Envision Music Festival, which recently concluded its 9th annual event, is quickly asserting itself as a leading festival brand in sustainability. The Costa Rica-based festival hosted 8,000 attendees this year, set on the coast where the jungle meets the Pacific Ocean. Given the setting, sustainability has remained a central component of Envision's report card. With a forward-thinking team and regulatory guidance from the Costa Rican government, Envision is rapidly setting the standard for waste management and sustainable practices amid the ever-growing festival landscape.
When the music stops, and attendees have cleared, often what remains of a festival is the by-product of hyper-consumption. In the case of Costa Rica, the Central American nation has made conservation-friendly policy a pivotal focus. In the wake of a 2015 viral video depicting the extraction of a plastic straw lodged in a sea turtle's nasal passage, Costa Rica is aiming to eliminate all single use plastics by 2021. If successful, it would be the first nation to do so.
In Costa Rica, government regulations have provided a backdrop under which brands can operate, but leading organizations are taking further action to make a difference. Ken Jordan, formerly of the Crystal Method, now serves as a permaculture farmer in Costa Rica and a panel member for the Electronic Music Alliance's Trash 2 Treasure Challenge. The challenge focuses on turning waste into art and fashion products. This year's winner, Caroline Palmer, a Costa Rican resident, used hoop tape and discarded pouches to create festival-ready wallets.
Costa Rica's willingness to embrace eco-friendly living and investment in a carbon neutral future has attracted numerous not-for-profits, brands, and events such as Envision to its land, which many believe has helped the country thrive. Furthermore, with tourism comprising the nation's second largest revenue source, the Central American nation has openly embraced travelers, outside investment, and new ideas. Despite the outside economic influence, as a nation, Costa Rica has preserved a healthy sense of identity. Costa Rica tops the Happy Planet Index, suggesting it not only outperforms similar countries of scale in maintaining a low carbon footprint, but well being among its residents is high as well.
Since festival culture is often synonymous with hyper stimulation and consumption, Envision has been proactively counterbalancing this notion with eco-friendly messaging. Their goal remains keeping their permaculture focus top-of-mind for all who arrive or work on Envision's grounds. When fans first arrive at Envision they notice the festival's eco-hub is prominently located by the box office. The placement is essential to waste management, composting, and separation of recycle-able materials on the festival grounds. Immediately after, participants find themselves among the festival’s “8 Pillars” guiding Envisions mission: Permaculture, Spirituality, Movement, Art, Music, Community, Health and Eco-Building. The core values in practice are visible throughout the festival’s grounds and serve as a beacon of Envision’s pervasive sustainable culture.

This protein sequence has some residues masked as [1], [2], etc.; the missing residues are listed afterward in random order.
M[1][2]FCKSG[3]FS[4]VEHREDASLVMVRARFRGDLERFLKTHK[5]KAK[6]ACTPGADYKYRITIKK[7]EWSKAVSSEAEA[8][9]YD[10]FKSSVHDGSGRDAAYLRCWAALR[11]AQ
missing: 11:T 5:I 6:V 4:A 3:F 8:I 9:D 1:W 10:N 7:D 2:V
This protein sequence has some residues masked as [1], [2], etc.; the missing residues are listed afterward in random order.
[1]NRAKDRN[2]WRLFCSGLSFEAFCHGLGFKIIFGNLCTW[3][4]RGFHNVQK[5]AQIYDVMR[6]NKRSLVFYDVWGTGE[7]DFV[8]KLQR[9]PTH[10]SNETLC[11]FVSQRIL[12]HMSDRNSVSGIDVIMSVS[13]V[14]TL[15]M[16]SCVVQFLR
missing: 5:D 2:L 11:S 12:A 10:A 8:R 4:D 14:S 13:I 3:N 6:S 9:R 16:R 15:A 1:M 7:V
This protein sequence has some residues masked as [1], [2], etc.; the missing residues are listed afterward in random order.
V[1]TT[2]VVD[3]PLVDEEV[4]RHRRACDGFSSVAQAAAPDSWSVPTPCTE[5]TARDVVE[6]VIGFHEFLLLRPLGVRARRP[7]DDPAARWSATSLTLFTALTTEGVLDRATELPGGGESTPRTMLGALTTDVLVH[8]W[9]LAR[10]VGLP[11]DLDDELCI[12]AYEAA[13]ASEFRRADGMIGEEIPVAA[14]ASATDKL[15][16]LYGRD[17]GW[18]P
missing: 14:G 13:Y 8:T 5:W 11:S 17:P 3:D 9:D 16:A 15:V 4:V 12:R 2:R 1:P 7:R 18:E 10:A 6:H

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Envision’s green initiatives additionally percolate into their food and beverage offerings, vendor partnerships, and infrastructure. Vendors offer locally sourced and hand made products for sale including hamburgers, ramen noodles, vegan doughnuts, and more. Vendors are additionally required to supply reusable utensils and compostable plates, or a substitute such as banana leaves. When it comes to stage design and infrastructure, much of Envision is built using natural resources such as bamboo and wood. These practices maintain the natural order of the Costa Rican ecosystem as well as compliance with the country's broader goals of eliminating single-use plastics and increasing sustainable practices.
Envision's shift toward an eco-friendly focus has been readily adopted by its staff and vendors, but as with any music festival, attendees play a pivotal role. Envision has made environmental education and eco-friendly messaging a core part of its brand. Michael Strauhal, director of the Envision eco-crew, describes festivals as “new age universities.” He explains, “It is important that festivals continue to happen and that they push utility needs like resource management and consumption to the forefront of the mind of the attendee.”
An annual tree planting ceremony led by the non profit organization Costas Verdes best demonstrates the social fabric Envision aims to build between its partners and attendees when it comes to creating a sustainable future. The grounds themselves, which were formerly deforested cow pastures, have since seen over 15,000 trees planted as part of this tradition.
Envision’s eco-friendly initiatives were documented at the 2019 event by Two Feathers Collaboration, a group of documentarians looking to highlight the environmental impact of music festivals and shed a light on those implementing environmentally conscious initiatives. Check out Two Feathers’ video highlighting their experience at Envision here.